Exercises To Help With Arthritis - Landmark Senior Living


May 28 2019

Exercises To Help With Arthritis

Post by: Joe Gilmore

Arthritis is a common problem for many senior citizens and is one of the leading causes of disability in the United States. Staying active and participating in exercises like brisk walking and swimming can help.

Arthritis is a common issue for many senior citizens and one of the major causes of disability in the United States. According to the Center for Disease Control and Prevention, the problem affects over 54 million Americans but is likely to increase to 78 million people by 2040.

Arthritis is characterized by pain in the joints and about a quarter of everyone who suffers from arthritis deal with severe joint pain while half report having persistent pain. The condition causes swelling in the joints, the point where two bones meet such as your knees and elbows.

The condition does not discriminate, it affects people of all ages, sexes, and all races and ethnicities. However, it is most prevalent among older adults.

What Is Arthritis?

A package of bandaids on the ground. There are many exercises to help with arthritis

As before, arthritis is a very common disease that causes inflammation in one or more joints. It is not a single disease but a way to refer to joint pain or joint disease. The Arthritis Foundation says that there are more than 100 types of joint diseases, it is one of the leading causes of disability in the United States.

The main symptoms associated with arthritis is joint pain and stiffness, the problems will generally exacerbate as you age. Other symptoms include:

  • Swelling
  • Redness
  • Decreased range of motion and movement

Exercises For Arthritis

A group of elderly women walking. Walking is one of the exercises to help with arthritis.

If you are dealing with arthritis, participating in joint-friendly physical activities can help to improve issues related to arthritis such as pain, function, mood, and quality of life. Joint-friendly physical activities are described as low-impact, which means that they put less stress on the body and reduces the risk of injury.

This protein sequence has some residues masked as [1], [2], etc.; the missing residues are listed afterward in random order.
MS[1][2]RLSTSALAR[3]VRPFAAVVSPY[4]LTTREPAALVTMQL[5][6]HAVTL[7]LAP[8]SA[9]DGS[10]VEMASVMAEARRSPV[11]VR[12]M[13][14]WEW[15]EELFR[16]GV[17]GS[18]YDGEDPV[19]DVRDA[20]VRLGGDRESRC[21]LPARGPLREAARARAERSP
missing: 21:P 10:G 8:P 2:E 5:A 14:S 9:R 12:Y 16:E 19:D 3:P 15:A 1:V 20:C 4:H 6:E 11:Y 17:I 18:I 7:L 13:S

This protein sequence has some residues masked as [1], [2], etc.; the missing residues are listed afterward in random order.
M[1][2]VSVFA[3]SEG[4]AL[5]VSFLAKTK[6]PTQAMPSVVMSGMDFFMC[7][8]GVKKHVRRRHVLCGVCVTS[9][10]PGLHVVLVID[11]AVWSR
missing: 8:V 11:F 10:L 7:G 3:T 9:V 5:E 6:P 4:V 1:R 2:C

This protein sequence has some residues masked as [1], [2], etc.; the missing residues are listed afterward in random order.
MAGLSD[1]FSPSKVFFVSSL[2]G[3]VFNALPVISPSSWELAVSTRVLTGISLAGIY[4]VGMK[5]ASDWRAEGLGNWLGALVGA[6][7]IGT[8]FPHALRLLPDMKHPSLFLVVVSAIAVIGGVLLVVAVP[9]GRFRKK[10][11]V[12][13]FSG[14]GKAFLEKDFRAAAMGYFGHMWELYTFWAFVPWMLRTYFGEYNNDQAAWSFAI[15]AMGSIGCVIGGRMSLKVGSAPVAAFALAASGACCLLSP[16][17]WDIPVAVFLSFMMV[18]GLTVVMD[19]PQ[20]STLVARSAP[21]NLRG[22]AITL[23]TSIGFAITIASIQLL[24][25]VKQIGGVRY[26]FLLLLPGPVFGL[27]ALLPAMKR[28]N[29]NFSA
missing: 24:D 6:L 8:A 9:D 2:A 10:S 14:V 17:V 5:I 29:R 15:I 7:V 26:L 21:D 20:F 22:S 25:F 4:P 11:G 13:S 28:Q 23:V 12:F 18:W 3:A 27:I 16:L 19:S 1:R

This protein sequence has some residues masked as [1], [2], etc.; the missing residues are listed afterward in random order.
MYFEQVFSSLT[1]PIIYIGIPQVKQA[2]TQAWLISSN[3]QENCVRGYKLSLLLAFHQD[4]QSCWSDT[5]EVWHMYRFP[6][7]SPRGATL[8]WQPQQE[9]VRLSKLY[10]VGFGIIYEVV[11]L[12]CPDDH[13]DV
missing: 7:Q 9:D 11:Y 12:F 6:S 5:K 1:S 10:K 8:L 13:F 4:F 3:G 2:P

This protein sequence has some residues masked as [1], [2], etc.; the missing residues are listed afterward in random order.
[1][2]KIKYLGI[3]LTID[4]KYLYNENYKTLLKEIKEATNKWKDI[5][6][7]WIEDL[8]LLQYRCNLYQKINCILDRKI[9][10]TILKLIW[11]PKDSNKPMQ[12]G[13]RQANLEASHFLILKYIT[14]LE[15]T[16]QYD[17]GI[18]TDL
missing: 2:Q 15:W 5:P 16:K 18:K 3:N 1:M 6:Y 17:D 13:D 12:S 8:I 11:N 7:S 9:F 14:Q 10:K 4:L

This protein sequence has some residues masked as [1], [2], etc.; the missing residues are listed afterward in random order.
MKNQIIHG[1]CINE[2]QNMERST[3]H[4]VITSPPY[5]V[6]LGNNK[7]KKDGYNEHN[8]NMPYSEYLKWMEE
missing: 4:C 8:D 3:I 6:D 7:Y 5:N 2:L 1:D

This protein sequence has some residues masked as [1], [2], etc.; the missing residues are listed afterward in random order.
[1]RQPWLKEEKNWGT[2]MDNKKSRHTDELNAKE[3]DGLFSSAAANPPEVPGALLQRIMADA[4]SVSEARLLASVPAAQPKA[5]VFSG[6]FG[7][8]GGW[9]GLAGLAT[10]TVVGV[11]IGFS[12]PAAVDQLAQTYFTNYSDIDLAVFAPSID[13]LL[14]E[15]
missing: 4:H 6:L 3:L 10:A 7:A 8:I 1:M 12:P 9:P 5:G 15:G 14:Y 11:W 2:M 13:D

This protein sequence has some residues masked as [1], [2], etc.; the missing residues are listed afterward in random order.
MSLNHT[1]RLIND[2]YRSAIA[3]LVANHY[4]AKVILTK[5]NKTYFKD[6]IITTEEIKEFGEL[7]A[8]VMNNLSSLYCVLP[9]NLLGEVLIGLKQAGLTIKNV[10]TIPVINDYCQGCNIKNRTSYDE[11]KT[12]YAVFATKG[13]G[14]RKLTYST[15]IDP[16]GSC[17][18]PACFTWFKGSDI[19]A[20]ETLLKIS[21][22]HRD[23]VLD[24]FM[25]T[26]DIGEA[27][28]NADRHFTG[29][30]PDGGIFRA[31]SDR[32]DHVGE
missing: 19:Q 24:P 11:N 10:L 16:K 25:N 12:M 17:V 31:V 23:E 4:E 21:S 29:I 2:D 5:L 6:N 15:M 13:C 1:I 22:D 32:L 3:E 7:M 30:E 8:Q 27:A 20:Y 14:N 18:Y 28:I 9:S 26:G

There are a number of joint-friendly activities and exercises, such as walking, biking, and swimming. Physical activity can even help people manage their arthritis and other chronic conditions such as diabetes, heart disease, and obesity. Staying active and changing your activity levels depending on your arthritis symptoms can lead to a number of health benefits. It is best to remember that some physical activity is better than none.


A bicycle against a yellow wall. Cycling is one of the exercises to help with arthritis

Some examples of exercises that you can do to help your arthritis symptoms include:

  • Brisk walking
  • Cycling
  • Swimming
  • Group exercise classes
  • Dancing

To experience major health benefits, try to get at least 150 minutes of moderate-intensity aerobic activity or 75 minutes of vigorous-intensity aerobic activity.

It should be noted that some specific exercises and activities hold a number of benefits that can not only impact arthritis symptoms but other aspects of physical and mental health as well

For example, aquatic exercises can be extremely effective for individuals that have medical limitations such as arthritis. In fact, one study found that “there is an increasing body of evidence that aqua therapy increases fitness and mobility in patients with rheumatoid arthritis without exacerbating their symptoms”.